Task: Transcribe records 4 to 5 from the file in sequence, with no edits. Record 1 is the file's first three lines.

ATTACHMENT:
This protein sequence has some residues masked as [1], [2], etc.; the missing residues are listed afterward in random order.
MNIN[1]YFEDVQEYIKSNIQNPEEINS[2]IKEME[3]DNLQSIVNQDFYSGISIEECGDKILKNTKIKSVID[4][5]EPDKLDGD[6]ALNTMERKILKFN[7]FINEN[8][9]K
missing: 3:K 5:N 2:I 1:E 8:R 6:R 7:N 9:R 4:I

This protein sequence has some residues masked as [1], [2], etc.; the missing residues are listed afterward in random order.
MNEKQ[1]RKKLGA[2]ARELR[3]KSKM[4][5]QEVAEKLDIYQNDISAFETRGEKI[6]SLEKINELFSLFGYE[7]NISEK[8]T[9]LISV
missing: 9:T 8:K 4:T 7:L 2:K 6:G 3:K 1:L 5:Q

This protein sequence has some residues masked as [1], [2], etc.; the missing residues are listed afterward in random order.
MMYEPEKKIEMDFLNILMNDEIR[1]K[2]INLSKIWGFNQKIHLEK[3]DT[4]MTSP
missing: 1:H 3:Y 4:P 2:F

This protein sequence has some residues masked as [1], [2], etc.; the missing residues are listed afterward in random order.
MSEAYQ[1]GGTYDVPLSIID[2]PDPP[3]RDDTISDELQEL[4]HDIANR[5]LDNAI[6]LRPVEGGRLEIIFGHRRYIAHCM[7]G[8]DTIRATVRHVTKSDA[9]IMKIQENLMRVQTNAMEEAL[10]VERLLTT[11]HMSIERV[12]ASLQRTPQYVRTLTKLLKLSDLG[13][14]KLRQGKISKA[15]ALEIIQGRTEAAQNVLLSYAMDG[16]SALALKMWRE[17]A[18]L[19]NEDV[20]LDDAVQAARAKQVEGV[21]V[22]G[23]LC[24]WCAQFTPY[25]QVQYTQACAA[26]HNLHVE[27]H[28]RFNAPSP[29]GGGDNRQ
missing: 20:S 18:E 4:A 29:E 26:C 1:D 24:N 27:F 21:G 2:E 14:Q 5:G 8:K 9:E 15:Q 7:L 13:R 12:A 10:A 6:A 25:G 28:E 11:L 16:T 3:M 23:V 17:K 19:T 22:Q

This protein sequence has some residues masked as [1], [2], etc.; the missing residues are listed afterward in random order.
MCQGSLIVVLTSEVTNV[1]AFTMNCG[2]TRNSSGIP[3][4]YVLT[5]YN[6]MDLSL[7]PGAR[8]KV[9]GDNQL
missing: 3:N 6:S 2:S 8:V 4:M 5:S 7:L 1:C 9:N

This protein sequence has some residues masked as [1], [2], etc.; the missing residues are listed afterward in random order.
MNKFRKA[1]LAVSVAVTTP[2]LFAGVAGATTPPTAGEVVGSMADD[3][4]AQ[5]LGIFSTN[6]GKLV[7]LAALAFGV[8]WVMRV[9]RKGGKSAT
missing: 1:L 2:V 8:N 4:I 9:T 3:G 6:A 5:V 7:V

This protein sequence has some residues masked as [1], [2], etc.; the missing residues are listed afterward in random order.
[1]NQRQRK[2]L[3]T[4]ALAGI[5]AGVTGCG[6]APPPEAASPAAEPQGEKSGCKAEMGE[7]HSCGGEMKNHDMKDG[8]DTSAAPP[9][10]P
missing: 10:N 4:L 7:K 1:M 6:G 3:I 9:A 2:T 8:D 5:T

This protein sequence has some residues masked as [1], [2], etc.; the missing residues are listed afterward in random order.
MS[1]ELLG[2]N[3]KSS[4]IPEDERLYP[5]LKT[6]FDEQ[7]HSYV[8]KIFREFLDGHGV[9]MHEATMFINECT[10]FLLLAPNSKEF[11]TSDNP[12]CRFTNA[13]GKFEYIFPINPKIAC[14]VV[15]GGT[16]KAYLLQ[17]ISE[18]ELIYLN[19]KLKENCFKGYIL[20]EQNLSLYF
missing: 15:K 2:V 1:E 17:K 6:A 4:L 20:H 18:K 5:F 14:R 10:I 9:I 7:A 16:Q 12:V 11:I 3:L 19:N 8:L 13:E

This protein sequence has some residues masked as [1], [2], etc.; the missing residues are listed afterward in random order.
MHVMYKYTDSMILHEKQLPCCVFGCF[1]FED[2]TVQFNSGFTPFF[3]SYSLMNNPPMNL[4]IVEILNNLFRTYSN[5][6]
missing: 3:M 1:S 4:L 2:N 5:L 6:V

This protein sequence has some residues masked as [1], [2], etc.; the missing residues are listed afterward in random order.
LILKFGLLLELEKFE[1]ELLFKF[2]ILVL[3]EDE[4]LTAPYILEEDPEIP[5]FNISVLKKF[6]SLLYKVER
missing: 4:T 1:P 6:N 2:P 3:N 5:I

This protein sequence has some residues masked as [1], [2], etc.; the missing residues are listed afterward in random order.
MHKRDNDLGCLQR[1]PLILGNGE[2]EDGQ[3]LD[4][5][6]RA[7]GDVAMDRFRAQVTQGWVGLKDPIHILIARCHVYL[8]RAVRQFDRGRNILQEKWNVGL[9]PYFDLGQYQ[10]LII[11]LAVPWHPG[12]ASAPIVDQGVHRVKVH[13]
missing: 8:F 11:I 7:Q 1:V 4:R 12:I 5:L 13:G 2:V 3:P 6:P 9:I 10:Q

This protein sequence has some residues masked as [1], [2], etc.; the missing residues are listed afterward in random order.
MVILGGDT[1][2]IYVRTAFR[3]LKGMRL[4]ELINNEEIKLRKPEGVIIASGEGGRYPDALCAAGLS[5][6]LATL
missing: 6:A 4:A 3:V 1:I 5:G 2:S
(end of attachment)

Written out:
This protein sequence has some residues masked as [1], [2], etc.; the missing residues are listed afterward in random order.
MSEAYQ[1]GGTYDVPLSIID[2]PDPP[3]RDDTISDELQEL[4]HDIANR[5]LDNAI[6]LRPVEGGRLEIIFGHRRYIAHCM[7]G[8]DTIRATVRHVTKSDA[9]IMKIQENLMRVQTNAMEEAL[10]VERLLTT[11]HMSIERV[12]ASLQRTPQYVRTLTKLLKLSDLG[13][14]KLRQGKISKA[15]ALEIIQGRTEAAQNVLLSYAMDG[16]SALALKMWRE[17]A[18]L[19]NEDV[20]LDDAVQAARAKQVEGV[21]V[22]G[23]LC[24]WCAQFTPY[25]QVQYTQACAA[26]HNLHVE[27]H[28]RFNAPSP[29]GGGDNRQ
missing: 20:S 18:E 4:A 29:E 26:C 1:D 24:N 27:F 21:G 2:E 14:Q 5:G 8:K 9:E 15:Q 7:L 13:R 12:A 10:A 6:A 25:G 28:E 11:L 16:T 3:M 23:V 17:K 19:T 22:Q

This protein sequence has some residues masked as [1], [2], etc.; the missing residues are listed afterward in random order.
MCQGSLIVVLTSEVTNV[1]AFTMNCG[2]TRNSSGIP[3][4]YVLT[5]YN[6]MDLSL[7]PGAR[8]KV[9]GDNQL
missing: 3:N 6:S 2:S 8:V 4:M 5:S 7:L 1:C 9:N